Anything You Can Do, I Can Do…

Anything You Can Do, I Can Do…

It’s hard not to feel for Paul Lamb, paralysed in a car crash, who yesterday lost a court battle to win the right to a doctor-assisted death. Outside the court, Lamb (a lively and engaging fellow, sharp and engaged with his court case) told the media of the pain caused by his disability: “I haven’t committed a crime, I don’t deserve to be punished like this”.

So begins an excellent article by Kate Maltby in The Telegraph.

She touches on lots of the themes I write about here – like the concept of what we deserve (“Lamb talks about his suffering as “punishment”, albeit punishment undeserved… Is there any crime he could have committed for which paralysis could be considered a fitting punishment?”), and the question of rights (her article is entitled “We don’t have a ‘right to die’. We need to stop thinking of everything in terms of ‘rights'”, though sadly she doesn’t really unpack this idea directly).

What I want to focus on here, though, is her thoughts on equality, and what that really means.

Maltby quotes Lamb as saying,

[T]his country prides itself on treating disabled people the same as able-bodied people; this is discrimination, because able people [are physically capable of suicide],

but challenges this notion:

But just because able-bodied people can and do commit suicide – always a terrible thing, always cataclysmic to the people around them – doesn’t mean disabled people should.  If we could stop each and every able-bodied person from privately committing suicide, we should. There’s a reason volunteers patrol the cliffs at Beachy Head.

I’ve written before on the anomaly of our society simultaneously seeking to prevent some suicides and provide others, but Maltby uses another interesting example to make her point:

Paul Lamb’s vision of the world (and who could not be compassionate towards him?) proposes that to be equal, we must all be the same. And that it’s the government’s job to ensure that. If an able-bodied person is physically capable of committing adultery, must we arrange for the disabled to be given mistresses, and in secret, too? Neither suicide nor infidelity are helpful things for the government to ban, but neither are to be encouraged.

There’s a lot of content and thought in that short paragraph: what does it mean to be equal? What is the government’s role in bringing about that equality? Are suicide and adultery good things or bad things? One has, in the past, been illegal, the other only immoral; what role, if any should the government have in legislating for morality?

If the purpose of government is to provide for the flourishing of its citizens (and that is by no means an incontestable or uncontested question), would it promote or restrict our flourishing to allow those in pain and distress to be helped to kill themselves?

One of our highest values as a society is freedom, but where is the line between allowing people freedom and facilitating their freedom? Particularly when facilitating the freedom of one person restricts the freedom of others (the new euthanasia law in Quebec, for example, grants freedom to die to those seeking it, but denies doctors the freedom to object to killing their patients).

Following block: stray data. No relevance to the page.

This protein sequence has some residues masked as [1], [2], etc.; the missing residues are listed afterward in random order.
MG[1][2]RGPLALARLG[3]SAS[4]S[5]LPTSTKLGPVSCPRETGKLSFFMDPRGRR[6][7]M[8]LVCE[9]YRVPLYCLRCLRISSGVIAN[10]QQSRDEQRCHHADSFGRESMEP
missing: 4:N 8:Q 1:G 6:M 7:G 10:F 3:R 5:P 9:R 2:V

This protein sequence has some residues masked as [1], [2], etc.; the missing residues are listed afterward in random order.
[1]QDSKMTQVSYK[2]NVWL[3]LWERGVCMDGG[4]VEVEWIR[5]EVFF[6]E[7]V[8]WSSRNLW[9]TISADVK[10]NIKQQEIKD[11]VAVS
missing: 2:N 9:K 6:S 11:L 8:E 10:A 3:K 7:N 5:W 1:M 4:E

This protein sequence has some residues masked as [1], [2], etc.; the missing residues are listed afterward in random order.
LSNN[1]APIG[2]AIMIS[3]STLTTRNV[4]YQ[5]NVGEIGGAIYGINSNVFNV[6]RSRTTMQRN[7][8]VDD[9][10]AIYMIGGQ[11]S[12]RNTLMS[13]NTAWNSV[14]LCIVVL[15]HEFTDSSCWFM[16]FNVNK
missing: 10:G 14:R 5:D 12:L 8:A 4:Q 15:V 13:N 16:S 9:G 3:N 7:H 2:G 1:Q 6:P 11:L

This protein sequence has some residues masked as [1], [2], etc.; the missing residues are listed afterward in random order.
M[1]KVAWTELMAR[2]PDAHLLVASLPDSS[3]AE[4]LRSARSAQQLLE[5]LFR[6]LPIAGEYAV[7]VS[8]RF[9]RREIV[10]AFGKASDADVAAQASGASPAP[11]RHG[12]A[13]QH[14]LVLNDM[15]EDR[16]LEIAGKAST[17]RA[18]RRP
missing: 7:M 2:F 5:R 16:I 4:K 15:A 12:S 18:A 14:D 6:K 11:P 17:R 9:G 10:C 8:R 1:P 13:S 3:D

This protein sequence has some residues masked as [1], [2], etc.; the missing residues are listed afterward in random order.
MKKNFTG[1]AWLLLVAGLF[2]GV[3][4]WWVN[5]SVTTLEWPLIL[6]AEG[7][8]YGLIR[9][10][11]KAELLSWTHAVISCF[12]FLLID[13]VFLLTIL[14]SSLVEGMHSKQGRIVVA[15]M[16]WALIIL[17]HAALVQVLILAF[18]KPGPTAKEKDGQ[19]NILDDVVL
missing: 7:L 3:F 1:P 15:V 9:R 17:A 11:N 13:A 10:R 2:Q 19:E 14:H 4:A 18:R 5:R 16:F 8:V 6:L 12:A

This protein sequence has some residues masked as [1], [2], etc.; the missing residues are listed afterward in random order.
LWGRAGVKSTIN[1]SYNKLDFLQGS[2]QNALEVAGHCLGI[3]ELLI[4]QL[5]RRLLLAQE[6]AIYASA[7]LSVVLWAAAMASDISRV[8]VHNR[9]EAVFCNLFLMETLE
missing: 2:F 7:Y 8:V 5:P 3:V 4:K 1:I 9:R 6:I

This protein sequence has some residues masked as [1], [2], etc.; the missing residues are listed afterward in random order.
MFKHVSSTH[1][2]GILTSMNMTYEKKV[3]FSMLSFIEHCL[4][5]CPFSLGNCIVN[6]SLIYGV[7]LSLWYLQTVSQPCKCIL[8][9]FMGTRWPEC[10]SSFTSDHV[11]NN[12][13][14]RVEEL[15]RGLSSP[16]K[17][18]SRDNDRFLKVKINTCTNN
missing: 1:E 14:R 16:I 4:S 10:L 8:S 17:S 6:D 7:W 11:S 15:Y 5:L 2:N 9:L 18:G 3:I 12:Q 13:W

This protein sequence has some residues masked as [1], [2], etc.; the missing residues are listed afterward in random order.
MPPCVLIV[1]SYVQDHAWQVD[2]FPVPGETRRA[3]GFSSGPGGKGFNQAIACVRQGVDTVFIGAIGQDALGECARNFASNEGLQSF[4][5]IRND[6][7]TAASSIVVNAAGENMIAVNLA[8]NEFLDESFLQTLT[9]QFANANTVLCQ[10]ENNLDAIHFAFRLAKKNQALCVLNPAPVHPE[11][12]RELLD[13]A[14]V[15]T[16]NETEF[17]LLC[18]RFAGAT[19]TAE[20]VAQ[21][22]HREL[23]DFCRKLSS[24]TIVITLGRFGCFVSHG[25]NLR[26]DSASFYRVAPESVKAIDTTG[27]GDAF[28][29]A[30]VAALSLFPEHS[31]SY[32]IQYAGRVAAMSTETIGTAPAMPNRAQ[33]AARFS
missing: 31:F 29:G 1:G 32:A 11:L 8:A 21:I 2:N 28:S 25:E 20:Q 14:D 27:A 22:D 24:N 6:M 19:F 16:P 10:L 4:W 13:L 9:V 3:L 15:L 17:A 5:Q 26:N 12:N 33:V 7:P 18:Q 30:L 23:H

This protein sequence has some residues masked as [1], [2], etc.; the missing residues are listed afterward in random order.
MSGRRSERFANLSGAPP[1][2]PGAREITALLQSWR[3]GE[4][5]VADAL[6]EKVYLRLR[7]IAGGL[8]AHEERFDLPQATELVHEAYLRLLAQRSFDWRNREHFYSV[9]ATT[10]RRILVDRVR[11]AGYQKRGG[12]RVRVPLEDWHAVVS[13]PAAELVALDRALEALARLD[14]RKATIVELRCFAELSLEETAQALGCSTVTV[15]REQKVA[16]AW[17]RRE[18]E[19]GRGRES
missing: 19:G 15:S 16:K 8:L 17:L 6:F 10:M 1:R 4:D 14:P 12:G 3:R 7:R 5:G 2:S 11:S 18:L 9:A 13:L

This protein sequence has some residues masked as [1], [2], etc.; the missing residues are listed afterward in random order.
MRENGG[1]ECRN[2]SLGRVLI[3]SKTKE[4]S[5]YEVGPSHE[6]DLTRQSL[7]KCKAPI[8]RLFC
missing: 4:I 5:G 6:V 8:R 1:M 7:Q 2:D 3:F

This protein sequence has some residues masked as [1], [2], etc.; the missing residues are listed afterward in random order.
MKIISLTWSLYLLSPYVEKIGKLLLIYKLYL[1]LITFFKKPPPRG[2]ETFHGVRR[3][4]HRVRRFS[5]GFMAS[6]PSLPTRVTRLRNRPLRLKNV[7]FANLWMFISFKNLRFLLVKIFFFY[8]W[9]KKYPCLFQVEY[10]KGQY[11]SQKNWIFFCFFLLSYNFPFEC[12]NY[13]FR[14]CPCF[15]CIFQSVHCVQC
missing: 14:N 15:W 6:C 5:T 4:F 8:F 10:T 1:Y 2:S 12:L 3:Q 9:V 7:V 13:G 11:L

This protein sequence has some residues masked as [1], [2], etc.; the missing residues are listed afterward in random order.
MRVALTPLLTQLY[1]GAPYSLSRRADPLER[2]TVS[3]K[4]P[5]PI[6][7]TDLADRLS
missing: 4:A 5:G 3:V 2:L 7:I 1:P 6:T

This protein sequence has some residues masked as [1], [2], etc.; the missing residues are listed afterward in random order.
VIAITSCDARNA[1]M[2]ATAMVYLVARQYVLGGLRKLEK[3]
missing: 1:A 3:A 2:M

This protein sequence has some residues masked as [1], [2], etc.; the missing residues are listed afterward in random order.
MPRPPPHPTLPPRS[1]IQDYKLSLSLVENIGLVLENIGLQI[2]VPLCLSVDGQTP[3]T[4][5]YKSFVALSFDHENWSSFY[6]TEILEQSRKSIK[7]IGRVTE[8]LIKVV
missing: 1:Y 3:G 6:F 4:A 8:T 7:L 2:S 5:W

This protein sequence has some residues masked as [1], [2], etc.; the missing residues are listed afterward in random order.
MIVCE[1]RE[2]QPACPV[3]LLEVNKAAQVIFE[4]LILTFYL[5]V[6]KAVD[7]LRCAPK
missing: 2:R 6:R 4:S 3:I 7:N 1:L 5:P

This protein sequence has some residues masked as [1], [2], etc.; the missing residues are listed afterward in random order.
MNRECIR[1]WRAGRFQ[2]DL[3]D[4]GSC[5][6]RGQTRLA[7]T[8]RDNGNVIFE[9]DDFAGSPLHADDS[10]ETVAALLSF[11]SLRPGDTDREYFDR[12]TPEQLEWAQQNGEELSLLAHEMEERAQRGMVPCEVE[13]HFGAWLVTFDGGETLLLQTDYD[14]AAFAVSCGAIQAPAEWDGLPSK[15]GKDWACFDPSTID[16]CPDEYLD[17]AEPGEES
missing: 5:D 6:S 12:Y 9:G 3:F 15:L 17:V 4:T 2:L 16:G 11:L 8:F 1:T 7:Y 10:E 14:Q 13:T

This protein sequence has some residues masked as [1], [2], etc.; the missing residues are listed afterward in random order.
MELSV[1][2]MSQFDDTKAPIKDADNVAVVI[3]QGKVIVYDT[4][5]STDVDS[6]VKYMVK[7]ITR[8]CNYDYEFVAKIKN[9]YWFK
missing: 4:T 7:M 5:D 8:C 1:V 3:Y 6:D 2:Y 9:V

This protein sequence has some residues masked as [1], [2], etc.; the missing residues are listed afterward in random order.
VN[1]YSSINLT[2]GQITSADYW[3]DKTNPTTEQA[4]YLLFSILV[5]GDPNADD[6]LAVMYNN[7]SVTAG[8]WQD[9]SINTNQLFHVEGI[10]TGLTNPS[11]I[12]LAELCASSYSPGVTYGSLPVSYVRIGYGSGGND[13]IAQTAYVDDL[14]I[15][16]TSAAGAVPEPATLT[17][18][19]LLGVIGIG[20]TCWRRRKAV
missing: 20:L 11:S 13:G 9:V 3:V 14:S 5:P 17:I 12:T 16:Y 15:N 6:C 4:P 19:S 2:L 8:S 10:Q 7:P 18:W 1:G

As citizens and human beings, we have a responsibility to seek the good of our neighbours, and while compassion may lead us to want to acquiesce to the requests of someone in deep pain, our knowledge of right and wrong need to overrule our emotions.

Unfortunately, Maltby’s example of adultery is an unhelpful one here, though, because although we objectively know adultery is wrong, when a friend is miserable in their marriage and attracted to someone else, it is all too easy for us to be duped into thinking that his or her happiness would be best served by breaking their marriage vows (Hollywood is very good at this – I am ashamed to say that there are films I have watched where I find myself wanting the main character to leave his/her unhappy marriage and find freedom and happiness with the gorgeous, tender, caring, fun new person in their life).

That which seems compassionate isn’t always right. Just because one person can do something, doesn’t mean everyone must, or must be helped to.

“Anything you can do, I can do better” is a silly, immature song, and a silly, immature approach to life. Humanity is richly diverse, and human life is no less so. We don’t all get what we deserve – at least in this life – but we all have the freedom to choose between right and wrong in playing the hand we are dealt.

I’m sorry Paul Lamb is suffering, but I’m glad the courts ruled against killing him. Two wrongs don’t make a right.

 

 Picture Credit: Paul Lamb (c) Reuters

2 Comments On This Topic
  1. Christine
    on Jul 19th at 11:09 am

    I’m glad to have come across your blog, via LICC and can only congratulate you on bringing a compassionate and insightful angle on this crucial debate. The concept and reality of freedom is a cherished gift, I believe to be respected and honored, Yet your article and this whole debate, from what I understand, highlight so clearly the necessity to guard against an individualistic solution to ensure the longer term impact of a society who philosophically, ideologically and practically can initiate express and provide care and support; which cannot be undermined.

    Reply
    • Jennie Pollock
      on Jul 19th at 11:17 am

      Thank you so much, Christine, I really appreciate your encouragement. Yes, ‘freedom’ doesn’t have to mean ‘licence’ or ‘selfishness’, but needs to be worked out in community.

      Thank you for stopping by, and for taking the time to comment.

      Reply

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